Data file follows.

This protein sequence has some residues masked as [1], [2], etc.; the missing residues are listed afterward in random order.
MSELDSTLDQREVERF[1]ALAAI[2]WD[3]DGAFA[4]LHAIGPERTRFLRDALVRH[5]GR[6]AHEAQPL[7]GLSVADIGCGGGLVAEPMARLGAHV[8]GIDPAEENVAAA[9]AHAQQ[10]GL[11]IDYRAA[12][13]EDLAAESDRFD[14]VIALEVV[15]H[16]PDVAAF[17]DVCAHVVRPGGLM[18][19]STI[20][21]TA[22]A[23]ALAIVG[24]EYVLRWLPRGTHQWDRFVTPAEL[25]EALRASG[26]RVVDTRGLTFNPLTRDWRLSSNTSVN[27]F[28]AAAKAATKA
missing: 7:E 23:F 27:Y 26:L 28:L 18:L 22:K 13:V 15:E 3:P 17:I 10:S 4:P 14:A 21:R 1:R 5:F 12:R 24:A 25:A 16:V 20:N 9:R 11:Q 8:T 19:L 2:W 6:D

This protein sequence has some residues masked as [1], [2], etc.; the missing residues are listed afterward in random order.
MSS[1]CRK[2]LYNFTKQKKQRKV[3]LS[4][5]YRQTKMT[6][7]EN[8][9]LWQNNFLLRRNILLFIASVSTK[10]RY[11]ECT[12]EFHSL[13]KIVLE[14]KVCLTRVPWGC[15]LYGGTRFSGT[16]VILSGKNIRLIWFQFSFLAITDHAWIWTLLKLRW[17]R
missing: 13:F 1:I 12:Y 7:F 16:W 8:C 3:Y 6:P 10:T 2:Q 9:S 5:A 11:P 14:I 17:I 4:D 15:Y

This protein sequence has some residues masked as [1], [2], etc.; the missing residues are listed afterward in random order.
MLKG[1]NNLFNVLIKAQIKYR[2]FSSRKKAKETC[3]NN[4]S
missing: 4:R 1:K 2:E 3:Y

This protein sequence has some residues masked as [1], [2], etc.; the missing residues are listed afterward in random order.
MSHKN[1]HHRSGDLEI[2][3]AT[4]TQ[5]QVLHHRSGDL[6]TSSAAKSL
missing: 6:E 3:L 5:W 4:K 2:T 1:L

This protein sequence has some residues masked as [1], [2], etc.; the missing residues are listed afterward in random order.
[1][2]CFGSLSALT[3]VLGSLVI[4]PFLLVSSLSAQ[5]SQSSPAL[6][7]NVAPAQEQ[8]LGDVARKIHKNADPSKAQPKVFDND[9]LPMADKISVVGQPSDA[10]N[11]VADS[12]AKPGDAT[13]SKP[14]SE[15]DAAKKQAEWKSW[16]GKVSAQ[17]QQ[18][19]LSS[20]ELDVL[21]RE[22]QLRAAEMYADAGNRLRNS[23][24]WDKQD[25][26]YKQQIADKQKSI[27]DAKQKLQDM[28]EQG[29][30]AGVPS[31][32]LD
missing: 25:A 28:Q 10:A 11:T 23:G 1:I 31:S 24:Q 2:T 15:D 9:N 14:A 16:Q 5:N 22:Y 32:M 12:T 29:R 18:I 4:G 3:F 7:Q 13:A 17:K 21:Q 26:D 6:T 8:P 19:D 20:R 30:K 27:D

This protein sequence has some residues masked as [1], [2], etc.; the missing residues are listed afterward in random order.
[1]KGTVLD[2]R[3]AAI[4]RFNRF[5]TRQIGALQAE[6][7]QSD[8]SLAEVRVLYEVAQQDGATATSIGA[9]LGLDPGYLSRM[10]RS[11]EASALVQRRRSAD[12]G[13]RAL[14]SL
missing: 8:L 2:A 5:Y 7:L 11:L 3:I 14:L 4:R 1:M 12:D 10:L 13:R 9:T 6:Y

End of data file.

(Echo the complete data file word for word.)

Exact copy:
This protein sequence has some residues masked as [1], [2], etc.; the missing residues are listed afterward in random order.
MSELDSTLDQREVERF[1]ALAAI[2]WD[3]DGAFA[4]LHAIGPERTRFLRDALVRH[5]GR[6]AHEAQPL[7]GLSVADIGCGGGLVAEPMARLGAHV[8]GIDPAEENVAAA[9]AHAQQ[10]GL[11]IDYRAA[12][13]EDLAAESDRFD[14]VIALEVV[15]H[16]PDVAAF[17]DVCAHVVRPGGLM[18][19]STI[20][21]TA[22]A[23]ALAIVG[24]EYVLRWLPRGTHQWDRFVTPAEL[25]EALRASG[26]RVVDTRGLTFNPLTRDWRLSSNTSVN[27]F[28]AAAKAATKA
missing: 7:E 23:F 27:Y 26:L 28:L 18:L 22:K 13:V 15:E 3:P 17:I 10:S 4:P 14:A 21:R 1:R 5:F 12:R 24:A 25:A 16:V 20:N 9:R 11:Q 8:T 19:L 2:W 6:D

This protein sequence has some residues masked as [1], [2], etc.; the missing residues are listed afterward in random order.
MSS[1]CRK[2]LYNFTKQKKQRKV[3]LS[4][5]YRQTKMT[6][7]EN[8][9]LWQNNFLLRRNILLFIASVSTK[10]RY[11]ECT[12]EFHSL[13]KIVLE[14]KVCLTRVPWGC[15]LYGGTRFSGT[16]VILSGKNIRLIWFQFSFLAITDHAWIWTLLKLRW[17]R
missing: 13:F 1:I 12:Y 7:F 16:W 8:C 3:Y 6:P 10:T 2:Q 9:S 5:A 11:P 14:I 17:I 4:D 15:Y

This protein sequence has some residues masked as [1], [2], etc.; the missing residues are listed afterward in random order.
MLKG[1]NNLFNVLIKAQIKYR[2]FSSRKKAKETC[3]NN[4]S
missing: 4:R 1:K 2:E 3:Y

This protein sequence has some residues masked as [1], [2], etc.; the missing residues are listed afterward in random order.
MSHKN[1]HHRSGDLEI[2][3]AT[4]TQ[5]QVLHHRSGDL[6]TSSAAKSL
missing: 6:E 3:L 5:W 4:K 2:T 1:L

This protein sequence has some residues masked as [1], [2], etc.; the missing residues are listed afterward in random order.
[1][2]CFGSLSALT[3]VLGSLVI[4]PFLLVSSLSAQ[5]SQSSPAL[6][7]NVAPAQEQ[8]LGDVARKIHKNADPSKAQPKVFDND[9]LPMADKISVVGQPSDA[10]N[11]VADS[12]AKPGDAT[13]SKP[14]SE[15]DAAKKQAEWKSW[16]GKVSAQ[17]QQ[18][19]LSS[20]ELDVL[21]RE[22]QLRAAEMYADAGNRLRNS[23][24]WDKQD[25][26]YKQQIADKQKSI[27]DAKQKLQDM[28]EQG[29][30]AGVPS[31][32]LD
missing: 25:A 28:Q 10:A 11:T 23:G 1:I 31:S 24:Q 2:T 15:D 9:N 14:A 16:Q 5:N 22:Y 32:M 12:T 29:R 18:I 4:G 3:F 7:Q 13:A 17:K 21:Q 26:D 6:T 8:P 19:D 20:R 30:K 27:D

This protein sequence has some residues masked as [1], [2], etc.; the missing residues are listed afterward in random order.
[1]KGTVLD[2]R[3]AAI[4]RFNRF[5]TRQIGALQAE[6][7]QSD[8]SLAEVRVLYEVAQQDGATATSIGA[9]LGLDPGYLSRM[10]RS[11]EASALVQRRRSAD[12]G[13]RAL[14]SL
missing: 8:L 2:A 5:Y 7:L 11:L 3:I 14:L 4:R 1:M 12:D 10:L 13:R 9:T 6:Y